I was taught to handle both ends of the type spectrum. Meaning, you can hand-draw type, which is lettering, where you’re handling three or four words at the max. I was also taught that a good designer has to be able to handle 300 words or more on a page in typesetting. A good designer needs to handle both.
I tell my designers, “I’m not training you to be a designer beyond school, I’m training you to be a creative director hopefully someday.” Where they can handle all levels of type and whether it’s directing someone for lettering for a specific magazine cover, or you’re directing a staff that has to handle a lot of content. And handling of the content is being overlooked, if you will, in the education part of the design industry.
That's what we try to bring back, the fundamentals, because it is a little bit more on the 'technical' side rather than the 'art' side. And I think that for a lot of programs in the universities, and graphic designers starting out, their perspective of what design is in the beginning too, they don’t expect that technicality. I tell them, that’s the beauty of graphic design, the balance between the technical and the art.
That’s why we pride ourselves in the fundamentals like, just going from Roman to Bold. Or a subhead let's say.
I was taught there’s a process of building up hierarchy on a page and you always start with the body copy. And then you move up to the subhead, then the header, and you work your way up the page. Because everything’s relatively proportioned to one another as you build it. And so there’s a definite process in that.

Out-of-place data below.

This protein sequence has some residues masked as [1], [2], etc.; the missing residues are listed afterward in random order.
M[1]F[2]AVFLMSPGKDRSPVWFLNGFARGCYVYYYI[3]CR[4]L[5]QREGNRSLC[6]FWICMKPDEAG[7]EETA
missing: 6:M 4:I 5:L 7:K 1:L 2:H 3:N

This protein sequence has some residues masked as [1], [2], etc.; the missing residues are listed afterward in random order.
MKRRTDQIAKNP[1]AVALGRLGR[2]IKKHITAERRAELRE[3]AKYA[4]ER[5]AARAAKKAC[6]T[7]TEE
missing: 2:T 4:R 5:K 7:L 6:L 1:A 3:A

Designers these days, they don’t like process. They want to jump to making it look good. So I try to drag them through that process a little slower so it sticks in their mind, because I’ve watched a lot of interns and designers come through my office trying to do layout, composition, typesetting, image manipulation, all that, in one shot and waste a lot of time and money.
We were taught the way to layout something, especially for print, is: format, grid, type, composition; and then you can go into—when everything’s copyfitted and everything’s arranged–go back and add images and color last.
If you get your process in place, it can be applied to anything. Whether it’s designing for a yacht, or a magazine spread, or a mobile app, it’s the same mentality because type is always involved. Some of those examples might have more type than others of course, but you always want to have the same mentality because the type always goes on first.
It’s not just the design of the yacht, it’s about the experience of the patrons reserving it. It’s also what the name sounds like and how it appears everywhere. Where does it appear? Does it appear on the back of the boat? If you take that into consideration, consideration of the type, even if it’s only five characters, it should be dealt with as a channel of communication rather than just a logo mark.
You have to emphasize the value of what’s being read there. And that’s what a lot of business execs don’t understand, is that there’s more in those five characters than you think. It’s not just representing the voice of your company and how you sound, it’s how you look, how you speak, whether it’s succinct, professional, luxury, whatever it is, a split second, in that little mark.
And where you place it, needs to be thought out. I know it seems trivial sometimes, it seems like such a small thing, but it’s really important. Especially for branding these days.
An excerpt from my interview with Prescott Perez-Fox on the Busy Creator Podcast.